Travel puts the brakes on but will get back on the rails
Life hits a temporary roadblock
Both are suspended due to the obvious and, perhaps needless to say, coronavirus pandemic. Their sudden demise due to this global sickness has also brought in its wake recessions, bankruptcies, shut-downs and deaths. Aftermaths will follow as the travel industry is forced to acknowledge today’s concerns, such as environmental and medical problems, while overcoming the short term with a recovery package before it is business as usual once again.
In Hungary travel and tourism are highly beneficial to the economy and to other sectors, such as agriculture, catering and further spin-offs. Festivals, museums, books, wine, souvenir shops and more help overcome poverty.
Beyond economic roles, travel conveys cultural messages and promotes greater international relations. But before resuming all else, coronavirus must be eliminated. For the moment, face masks and social distancing are a common sight and will remain so until further notice.
As well as other precarious shake-ups relating to governments, jobs, schools, hospitals and supermarkets, it’s worth noting the environmental reset, as cited everywhere. Everyone is benefitting and perhaps finally reflecting on the new-found pleasures of less congestion and cleaner air. So in addition to any new protocol may I suggest, in this “tourist redundant” period, a big hands-on global clear-up?
This “alternative holiday” has been achieved in the Faroe Islands. Last year, the authorities temporarily suspended tourism and called in a revolutionary volunteer task force to sort out the place. This campaign was a great success and it should apply elsewhere too. See https://www.bbc.com/news/av/world-europe-48207977/foreign-voluntourists-clean-up-faroe-islands.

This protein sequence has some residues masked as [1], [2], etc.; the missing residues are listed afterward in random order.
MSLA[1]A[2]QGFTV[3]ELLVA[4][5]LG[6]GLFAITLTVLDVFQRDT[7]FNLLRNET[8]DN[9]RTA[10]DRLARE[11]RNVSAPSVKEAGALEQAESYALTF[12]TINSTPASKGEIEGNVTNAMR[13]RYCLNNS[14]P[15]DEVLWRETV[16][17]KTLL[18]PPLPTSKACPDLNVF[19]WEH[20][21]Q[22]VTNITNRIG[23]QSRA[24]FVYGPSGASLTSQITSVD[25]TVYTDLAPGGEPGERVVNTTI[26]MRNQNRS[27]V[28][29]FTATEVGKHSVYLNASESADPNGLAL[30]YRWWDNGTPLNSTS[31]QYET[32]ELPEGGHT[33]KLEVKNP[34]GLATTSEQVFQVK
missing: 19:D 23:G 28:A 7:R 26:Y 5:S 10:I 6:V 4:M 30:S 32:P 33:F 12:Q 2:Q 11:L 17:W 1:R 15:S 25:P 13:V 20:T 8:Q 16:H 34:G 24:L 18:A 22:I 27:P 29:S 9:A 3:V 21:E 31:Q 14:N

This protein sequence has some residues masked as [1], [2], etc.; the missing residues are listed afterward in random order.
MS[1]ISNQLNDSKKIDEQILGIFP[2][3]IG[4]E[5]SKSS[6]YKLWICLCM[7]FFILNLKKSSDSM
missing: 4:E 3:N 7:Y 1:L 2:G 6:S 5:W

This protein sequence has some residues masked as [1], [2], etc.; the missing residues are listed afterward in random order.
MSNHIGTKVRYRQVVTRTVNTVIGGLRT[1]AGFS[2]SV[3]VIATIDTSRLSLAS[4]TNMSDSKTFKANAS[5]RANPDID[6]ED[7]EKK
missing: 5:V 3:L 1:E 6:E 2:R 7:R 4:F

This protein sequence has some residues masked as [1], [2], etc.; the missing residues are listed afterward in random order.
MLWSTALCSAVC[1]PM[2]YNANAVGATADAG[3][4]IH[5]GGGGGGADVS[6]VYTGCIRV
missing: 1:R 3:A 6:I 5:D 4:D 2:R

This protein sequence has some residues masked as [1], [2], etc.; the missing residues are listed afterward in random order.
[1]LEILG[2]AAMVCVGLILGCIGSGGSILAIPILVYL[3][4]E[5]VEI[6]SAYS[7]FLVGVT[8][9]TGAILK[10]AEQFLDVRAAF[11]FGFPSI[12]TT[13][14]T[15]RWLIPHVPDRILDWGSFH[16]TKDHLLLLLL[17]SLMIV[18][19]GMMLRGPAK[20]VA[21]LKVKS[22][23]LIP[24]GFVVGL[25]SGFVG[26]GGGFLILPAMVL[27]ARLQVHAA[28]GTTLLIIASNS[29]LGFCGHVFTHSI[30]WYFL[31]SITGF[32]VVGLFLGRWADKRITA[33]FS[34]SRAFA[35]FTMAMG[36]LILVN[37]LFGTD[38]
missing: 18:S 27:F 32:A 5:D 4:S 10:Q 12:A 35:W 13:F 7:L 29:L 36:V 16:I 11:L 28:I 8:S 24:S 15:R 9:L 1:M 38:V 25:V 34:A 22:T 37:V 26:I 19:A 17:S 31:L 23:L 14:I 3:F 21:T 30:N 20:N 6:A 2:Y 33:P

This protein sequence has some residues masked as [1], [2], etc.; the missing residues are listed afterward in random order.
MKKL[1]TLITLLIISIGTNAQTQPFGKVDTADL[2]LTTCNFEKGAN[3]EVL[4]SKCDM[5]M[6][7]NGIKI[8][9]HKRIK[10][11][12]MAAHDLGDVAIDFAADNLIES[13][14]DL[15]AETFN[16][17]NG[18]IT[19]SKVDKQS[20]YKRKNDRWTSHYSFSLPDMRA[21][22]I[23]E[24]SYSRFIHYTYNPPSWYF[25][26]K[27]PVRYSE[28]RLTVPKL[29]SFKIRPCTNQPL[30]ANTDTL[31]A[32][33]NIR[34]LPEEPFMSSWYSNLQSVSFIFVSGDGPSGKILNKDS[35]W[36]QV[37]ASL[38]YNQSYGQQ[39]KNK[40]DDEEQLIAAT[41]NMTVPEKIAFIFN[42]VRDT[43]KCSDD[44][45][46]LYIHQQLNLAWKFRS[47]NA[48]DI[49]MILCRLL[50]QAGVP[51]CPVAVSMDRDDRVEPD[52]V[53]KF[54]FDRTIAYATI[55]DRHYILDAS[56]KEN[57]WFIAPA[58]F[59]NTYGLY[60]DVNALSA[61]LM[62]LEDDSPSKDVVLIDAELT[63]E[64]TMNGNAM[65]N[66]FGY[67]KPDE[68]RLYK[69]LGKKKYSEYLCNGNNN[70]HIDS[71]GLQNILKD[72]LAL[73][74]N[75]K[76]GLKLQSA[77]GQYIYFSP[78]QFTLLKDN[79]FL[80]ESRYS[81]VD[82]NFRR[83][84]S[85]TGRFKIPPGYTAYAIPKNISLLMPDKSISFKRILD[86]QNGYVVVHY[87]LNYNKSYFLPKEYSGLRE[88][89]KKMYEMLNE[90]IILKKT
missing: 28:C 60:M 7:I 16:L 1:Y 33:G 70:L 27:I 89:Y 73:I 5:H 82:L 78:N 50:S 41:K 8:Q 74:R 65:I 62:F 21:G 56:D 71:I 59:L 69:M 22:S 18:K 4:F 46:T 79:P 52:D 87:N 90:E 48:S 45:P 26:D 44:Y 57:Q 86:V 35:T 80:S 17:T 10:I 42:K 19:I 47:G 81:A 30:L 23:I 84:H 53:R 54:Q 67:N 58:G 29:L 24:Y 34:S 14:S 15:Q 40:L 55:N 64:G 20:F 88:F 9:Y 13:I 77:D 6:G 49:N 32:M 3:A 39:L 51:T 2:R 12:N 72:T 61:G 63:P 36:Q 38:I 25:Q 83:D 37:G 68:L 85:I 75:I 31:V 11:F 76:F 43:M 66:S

Although tough but commendable actions have taken place everywhere, it’s clear this curse will not go away soon. No one should forget the doctors, nurses and police on the front line. This May, governmental consent allowed some re-openings. Further revaluations will continue with caution.
Unfortunately, this crisis will be a longer one for travellers and tourists. There will be future resentments with some potential passengers until the matter has passed. Negotiations must succeed or else there may not be cities and exotic islands to visit for some considerable time.
But solutions will be found. All land borders will reopen to independent travellers, albeit with new procedures such as providing an official certified proof that one is disease-free. But regardless of future prescripts, it is still in ourselves to travel. A glorious return it will be.